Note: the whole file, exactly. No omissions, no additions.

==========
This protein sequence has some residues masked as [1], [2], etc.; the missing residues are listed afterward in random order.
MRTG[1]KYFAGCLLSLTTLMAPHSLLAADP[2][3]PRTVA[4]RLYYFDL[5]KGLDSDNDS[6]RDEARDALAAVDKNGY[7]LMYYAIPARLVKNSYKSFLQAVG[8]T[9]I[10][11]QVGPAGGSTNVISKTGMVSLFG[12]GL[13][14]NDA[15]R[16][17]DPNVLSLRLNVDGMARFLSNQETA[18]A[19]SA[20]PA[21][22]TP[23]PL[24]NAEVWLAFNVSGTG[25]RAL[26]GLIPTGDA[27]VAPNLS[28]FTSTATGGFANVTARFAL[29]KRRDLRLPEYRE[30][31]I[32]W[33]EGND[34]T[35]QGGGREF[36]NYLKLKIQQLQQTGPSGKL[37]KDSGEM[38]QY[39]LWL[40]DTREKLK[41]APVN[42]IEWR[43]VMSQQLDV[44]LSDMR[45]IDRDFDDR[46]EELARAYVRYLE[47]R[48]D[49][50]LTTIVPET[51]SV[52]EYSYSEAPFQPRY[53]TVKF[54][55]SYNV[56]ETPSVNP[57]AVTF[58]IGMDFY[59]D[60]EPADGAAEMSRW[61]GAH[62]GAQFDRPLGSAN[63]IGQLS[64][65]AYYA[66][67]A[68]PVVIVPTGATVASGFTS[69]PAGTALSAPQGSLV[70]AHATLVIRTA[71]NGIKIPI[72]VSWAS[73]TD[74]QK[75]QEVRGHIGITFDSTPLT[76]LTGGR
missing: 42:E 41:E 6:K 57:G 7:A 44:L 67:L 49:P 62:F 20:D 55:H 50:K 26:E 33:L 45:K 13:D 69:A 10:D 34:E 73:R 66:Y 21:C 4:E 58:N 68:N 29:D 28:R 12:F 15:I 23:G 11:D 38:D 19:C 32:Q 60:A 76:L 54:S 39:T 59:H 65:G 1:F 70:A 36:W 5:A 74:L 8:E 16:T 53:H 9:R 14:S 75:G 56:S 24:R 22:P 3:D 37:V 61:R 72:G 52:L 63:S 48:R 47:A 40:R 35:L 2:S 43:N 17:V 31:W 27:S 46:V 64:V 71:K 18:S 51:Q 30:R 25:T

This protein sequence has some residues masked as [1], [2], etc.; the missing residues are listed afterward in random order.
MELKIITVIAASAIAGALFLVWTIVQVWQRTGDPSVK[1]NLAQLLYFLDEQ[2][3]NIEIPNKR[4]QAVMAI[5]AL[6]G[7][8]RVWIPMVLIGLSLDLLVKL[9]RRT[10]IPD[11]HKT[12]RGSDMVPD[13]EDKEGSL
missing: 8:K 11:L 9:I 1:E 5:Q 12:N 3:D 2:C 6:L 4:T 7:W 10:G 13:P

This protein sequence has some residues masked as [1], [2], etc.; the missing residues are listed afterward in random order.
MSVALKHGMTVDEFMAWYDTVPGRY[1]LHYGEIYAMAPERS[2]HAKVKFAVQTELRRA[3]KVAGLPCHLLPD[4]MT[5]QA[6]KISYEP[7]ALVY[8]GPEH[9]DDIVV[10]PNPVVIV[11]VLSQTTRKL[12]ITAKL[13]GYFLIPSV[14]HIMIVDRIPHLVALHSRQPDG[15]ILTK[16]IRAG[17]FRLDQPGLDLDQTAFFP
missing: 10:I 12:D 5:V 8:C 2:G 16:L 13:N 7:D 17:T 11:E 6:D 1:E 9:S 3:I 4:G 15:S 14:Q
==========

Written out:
This protein sequence has some residues masked as [1], [2], etc.; the missing residues are listed afterward in random order.
MRTG[1]KYFAGCLLSLTTLMAPHSLLAADP[2][3]PRTVA[4]RLYYFDL[5]KGLDSDNDS[6]RDEARDALAAVDKNGY[7]LMYYAIPARLVKNSYKSFLQAVG[8]T[9]I[10][11]QVGPAGGSTNVISKTGMVSLFG[12]GL[13][14]NDA[15]R[16][17]DPNVLSLRLNVDGMARFLSNQETA[18]A[19]SA[20]PA[21][22]TP[23]PL[24]NAEVWLAFNVSGTG[25]RAL[26]GLIPTGDA[27]VAPNLS[28]FTSTATGGFANVTARFAL[29]KRRDLRLPEYRE[30][31]I[32]W[33]EGND[34]T[35]QGGGREF[36]NYLKLKIQQLQQTGPSGKL[37]KDSGEM[38]QY[39]LWL[40]DTREKLK[41]APVN[42]IEWR[43]VMSQQLDV[44]LSDMR[45]IDRDFDDR[46]EELARAYVRYLE[47]R[48]D[49][50]LTTIVPET[51]SV[52]EYSYSEAPFQPRY[53]TVKF[54][55]SYNV[56]ETPSVNP[57]AVTF[58]IGMDFY[59]D[60]EPADGAAEMSRW[61]GAH[62]GAQFDRPLGSAN[63]IGQLS[64][65]AYYA[66][67]A[68]PVVIVPTGATVASGFTS[69]PAGTALSAPQGSLV[70]AHATLVIRTA[71]NGIKIPI[72]VSWAS[73]TD[74]QK[75]QEVRGHIGITFDSTPLT[76]LTGGR
missing: 42:E 41:E 6:K 57:G 7:A 44:L 67:L 49:P 62:F 20:D 55:H 50:K 26:E 33:L 45:K 13:D 69:A 10:D 34:E 73:R 66:Y 21:C 4:E 58:N 68:N 29:D 28:R 12:F 15:I 23:G 11:D 38:D 19:C 32:Q 60:A 76:L 54:S 39:T 59:H 65:G 1:F 70:A 36:W 5:A 74:L 8:E 16:T 53:H 9:R 14:S 75:G 56:S 24:R 22:P 3:D 37:V 61:R 72:G 52:L 63:S 48:R 47:A 40:R 35:L 2:S 43:N 17:V 31:W 27:S 46:V 64:V 71:K 18:S 51:Q 30:R 25:T

This protein sequence has some residues masked as [1], [2], etc.; the missing residues are listed afterward in random order.
MELKIITVIAASAIAGALFLVWTIVQVWQRTGDPSVK[1]NLAQLLYFLDEQ[2][3]NIEIPNKR[4]QAVMAI[5]AL[6]G[7][8]RVWIPMVLIGLSLDLLVKL[9]RRT[10]IPD[11]HKT[12]RGSDMVPD[13]EDKEGSL
missing: 8:K 11:L 9:I 1:E 5:Q 12:N 3:D 2:C 6:L 4:T 7:W 10:G 13:P

This protein sequence has some residues masked as [1], [2], etc.; the missing residues are listed afterward in random order.
MSVALKHGMTVDEFMAWYDTVPGRY[1]LHYGEIYAMAPERS[2]HAKVKFAVQTELRRA[3]KVAGLPCHLLPD[4]MT[5]QA[6]KISYEP[7]ALVY[8]GPEH[9]DDIVV[10]PNPVVIV[11]VLSQTTRKL[12]ITAKL[13]GYFLIPSV[14]HIMIVDRIPHLVALHSRQPDG[15]ILTK[16]IRAG[17]FRLDQPGLDLDQTAFFP
missing: 10:I 12:D 5:V 8:C 2:G 16:L 13:N 7:D 17:T 11:E 6:D 1:E 9:S 3:I 4:G 15:S 14:Q